The charter schools - University Public School, River Oaks and Benjamin Holt College Preparatory Academy - have met their growth targets, overshadowing Lodi Unified schools by nearly 100 points. Their average Academic Performance Index in 2005 was 788, with University Public at 844, River Oaks at 770 and Benjamin Holt at 751, according to the California Department of Education.

    Those scores tell a different story from Lodi Unified's 47 regular schools, which have an overall average API of 688, with a high school average of 694. The general goal for all state schools is 800.

     
  • Patrick W Maple posted at 12:22 pm on Thu, Aug 19, 2010.

    Pat Maple Posts: 1805

    Even after the school opens the District will still have some oversight and a lot of responsibility to the students. I don't believe that charter schools are much better than public schools (in some cases worse), even test scores show that. However, in this case they are offering something that is being cut from schools. So, why not? As long as the school serves ALL those who wish to attend and as long as the core academics are rigorous (as all curriculums should be), and they can demonstrate success in all the areas of academia, more power to them. Let's not forget either, that most teachers are just as dedicated and work just as hard to teach the core subjects to our students as those who work in independent settings.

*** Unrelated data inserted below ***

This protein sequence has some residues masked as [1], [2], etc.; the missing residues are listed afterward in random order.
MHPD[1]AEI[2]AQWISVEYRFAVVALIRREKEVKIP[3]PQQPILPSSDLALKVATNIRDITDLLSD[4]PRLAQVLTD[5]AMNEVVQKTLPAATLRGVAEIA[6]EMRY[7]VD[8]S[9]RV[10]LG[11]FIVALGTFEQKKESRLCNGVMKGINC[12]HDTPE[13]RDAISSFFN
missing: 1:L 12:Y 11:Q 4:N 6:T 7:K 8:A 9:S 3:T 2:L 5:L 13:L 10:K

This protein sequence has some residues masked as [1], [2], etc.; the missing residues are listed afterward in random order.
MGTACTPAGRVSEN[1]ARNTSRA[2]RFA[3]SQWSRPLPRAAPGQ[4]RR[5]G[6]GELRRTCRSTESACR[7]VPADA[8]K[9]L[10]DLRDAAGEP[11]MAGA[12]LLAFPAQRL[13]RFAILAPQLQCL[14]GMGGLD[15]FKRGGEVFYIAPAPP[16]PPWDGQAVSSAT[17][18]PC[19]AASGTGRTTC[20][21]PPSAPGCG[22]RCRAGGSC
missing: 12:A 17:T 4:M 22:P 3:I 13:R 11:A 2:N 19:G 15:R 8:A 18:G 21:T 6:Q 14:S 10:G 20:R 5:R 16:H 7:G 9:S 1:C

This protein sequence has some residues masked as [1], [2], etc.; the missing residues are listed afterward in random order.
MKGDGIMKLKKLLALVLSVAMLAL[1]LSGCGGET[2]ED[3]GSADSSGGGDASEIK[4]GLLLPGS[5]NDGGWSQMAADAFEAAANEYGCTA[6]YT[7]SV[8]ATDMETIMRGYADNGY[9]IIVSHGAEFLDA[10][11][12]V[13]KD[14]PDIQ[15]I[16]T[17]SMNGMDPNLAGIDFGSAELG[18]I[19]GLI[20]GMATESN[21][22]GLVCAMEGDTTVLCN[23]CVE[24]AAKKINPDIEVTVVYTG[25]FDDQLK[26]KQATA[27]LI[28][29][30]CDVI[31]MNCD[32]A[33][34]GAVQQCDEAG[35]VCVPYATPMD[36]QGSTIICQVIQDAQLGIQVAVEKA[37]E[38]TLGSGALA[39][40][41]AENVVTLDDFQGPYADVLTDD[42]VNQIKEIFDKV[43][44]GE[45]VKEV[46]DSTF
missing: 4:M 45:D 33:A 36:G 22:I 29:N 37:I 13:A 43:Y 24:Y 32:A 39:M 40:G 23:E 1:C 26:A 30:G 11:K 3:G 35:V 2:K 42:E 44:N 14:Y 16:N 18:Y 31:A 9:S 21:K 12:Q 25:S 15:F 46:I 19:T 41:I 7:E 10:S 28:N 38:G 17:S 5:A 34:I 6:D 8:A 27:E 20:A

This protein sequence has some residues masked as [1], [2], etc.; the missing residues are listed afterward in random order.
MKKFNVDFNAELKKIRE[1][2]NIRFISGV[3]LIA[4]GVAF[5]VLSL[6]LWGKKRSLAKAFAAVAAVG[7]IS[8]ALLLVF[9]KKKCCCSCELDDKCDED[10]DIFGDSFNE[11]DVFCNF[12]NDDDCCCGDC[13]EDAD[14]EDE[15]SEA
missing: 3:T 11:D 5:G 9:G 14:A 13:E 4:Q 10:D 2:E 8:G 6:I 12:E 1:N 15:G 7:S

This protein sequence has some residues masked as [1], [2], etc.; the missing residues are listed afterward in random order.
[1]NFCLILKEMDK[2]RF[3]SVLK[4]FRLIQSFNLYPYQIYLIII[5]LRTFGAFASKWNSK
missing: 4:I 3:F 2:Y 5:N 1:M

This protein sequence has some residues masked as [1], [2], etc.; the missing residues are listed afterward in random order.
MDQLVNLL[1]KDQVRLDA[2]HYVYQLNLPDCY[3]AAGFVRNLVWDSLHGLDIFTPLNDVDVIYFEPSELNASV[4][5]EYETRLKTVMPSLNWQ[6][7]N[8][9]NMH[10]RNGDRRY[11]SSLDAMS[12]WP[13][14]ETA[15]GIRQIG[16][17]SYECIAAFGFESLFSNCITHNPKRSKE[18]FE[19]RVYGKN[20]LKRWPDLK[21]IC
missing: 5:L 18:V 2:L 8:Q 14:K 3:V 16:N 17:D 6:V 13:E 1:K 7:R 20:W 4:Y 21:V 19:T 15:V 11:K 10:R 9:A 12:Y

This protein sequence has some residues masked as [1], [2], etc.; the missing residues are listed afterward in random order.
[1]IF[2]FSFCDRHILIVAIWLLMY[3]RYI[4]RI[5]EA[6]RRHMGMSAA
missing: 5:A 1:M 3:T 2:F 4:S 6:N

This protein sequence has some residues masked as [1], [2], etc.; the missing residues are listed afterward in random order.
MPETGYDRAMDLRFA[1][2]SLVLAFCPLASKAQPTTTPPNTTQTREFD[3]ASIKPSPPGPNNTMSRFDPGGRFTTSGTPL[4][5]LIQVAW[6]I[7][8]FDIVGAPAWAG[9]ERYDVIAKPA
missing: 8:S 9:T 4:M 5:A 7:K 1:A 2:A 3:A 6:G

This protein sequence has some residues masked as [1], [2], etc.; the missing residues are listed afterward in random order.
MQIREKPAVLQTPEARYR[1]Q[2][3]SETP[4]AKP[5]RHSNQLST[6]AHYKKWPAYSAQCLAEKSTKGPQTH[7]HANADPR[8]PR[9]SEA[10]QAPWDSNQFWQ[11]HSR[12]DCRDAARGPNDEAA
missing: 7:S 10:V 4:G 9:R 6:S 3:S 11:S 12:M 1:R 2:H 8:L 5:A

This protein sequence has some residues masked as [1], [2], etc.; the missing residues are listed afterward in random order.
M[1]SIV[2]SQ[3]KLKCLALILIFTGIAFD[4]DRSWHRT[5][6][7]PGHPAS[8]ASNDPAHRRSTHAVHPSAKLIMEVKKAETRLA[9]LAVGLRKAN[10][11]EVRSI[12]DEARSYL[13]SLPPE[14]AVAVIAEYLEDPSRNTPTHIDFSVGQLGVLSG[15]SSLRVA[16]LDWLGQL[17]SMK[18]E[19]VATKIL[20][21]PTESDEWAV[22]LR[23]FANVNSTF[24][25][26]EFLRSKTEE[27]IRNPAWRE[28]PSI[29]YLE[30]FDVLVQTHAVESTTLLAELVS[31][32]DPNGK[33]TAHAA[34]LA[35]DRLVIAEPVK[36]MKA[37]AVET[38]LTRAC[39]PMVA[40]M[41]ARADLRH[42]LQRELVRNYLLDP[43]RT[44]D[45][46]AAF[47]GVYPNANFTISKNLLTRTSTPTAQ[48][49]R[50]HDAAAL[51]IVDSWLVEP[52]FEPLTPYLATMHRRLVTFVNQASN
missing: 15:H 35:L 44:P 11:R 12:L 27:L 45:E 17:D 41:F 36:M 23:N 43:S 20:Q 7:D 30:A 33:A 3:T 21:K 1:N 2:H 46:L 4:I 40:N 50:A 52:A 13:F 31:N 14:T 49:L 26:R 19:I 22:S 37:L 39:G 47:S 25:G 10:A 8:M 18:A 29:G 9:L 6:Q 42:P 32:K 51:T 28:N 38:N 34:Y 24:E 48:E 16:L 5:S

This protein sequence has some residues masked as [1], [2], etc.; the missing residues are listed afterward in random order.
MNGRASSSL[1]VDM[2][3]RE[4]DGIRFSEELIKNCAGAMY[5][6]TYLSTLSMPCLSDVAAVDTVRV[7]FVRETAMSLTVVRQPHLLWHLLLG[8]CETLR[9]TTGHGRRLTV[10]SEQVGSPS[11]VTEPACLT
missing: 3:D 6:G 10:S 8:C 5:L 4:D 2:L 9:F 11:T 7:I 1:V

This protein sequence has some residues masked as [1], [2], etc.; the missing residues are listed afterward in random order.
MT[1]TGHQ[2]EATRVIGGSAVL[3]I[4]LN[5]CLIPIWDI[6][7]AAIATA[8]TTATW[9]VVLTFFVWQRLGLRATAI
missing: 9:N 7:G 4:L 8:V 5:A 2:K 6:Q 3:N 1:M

• Darrell Baumbach posted at 8:39 am on Thu, Aug 19, 2010.

    Darrell Baumbach Posts: 9405

    Trustees make the ultimate determination whether a charter school can open within the district, and must do so within 60 days, according to state education law.

    It is a shame that the public school system has control of this. Charter schools are less expensive and provide more opportunity of educational diversity. An analogy might be: Maybe Berger King should be in charge of deciding if McDonalds can open shop next door to them.

     
Readers Choice Awards 2014

Video

Popular Stories

Poll

Loading…

Your News

News for the community, by the community.

Mailing List

Subscribe to a mailing list to have daily news sent directly to your inbox.

  • Breaking News

    Would you like to receive breaking news alerts? Sign up now!

  • News Updates

    Would you like to receive our daily news headlines? Sign up now!

  • Sports Updates

    Would you like to receive our daily sports headlines? Sign up now!

Manage Your Lists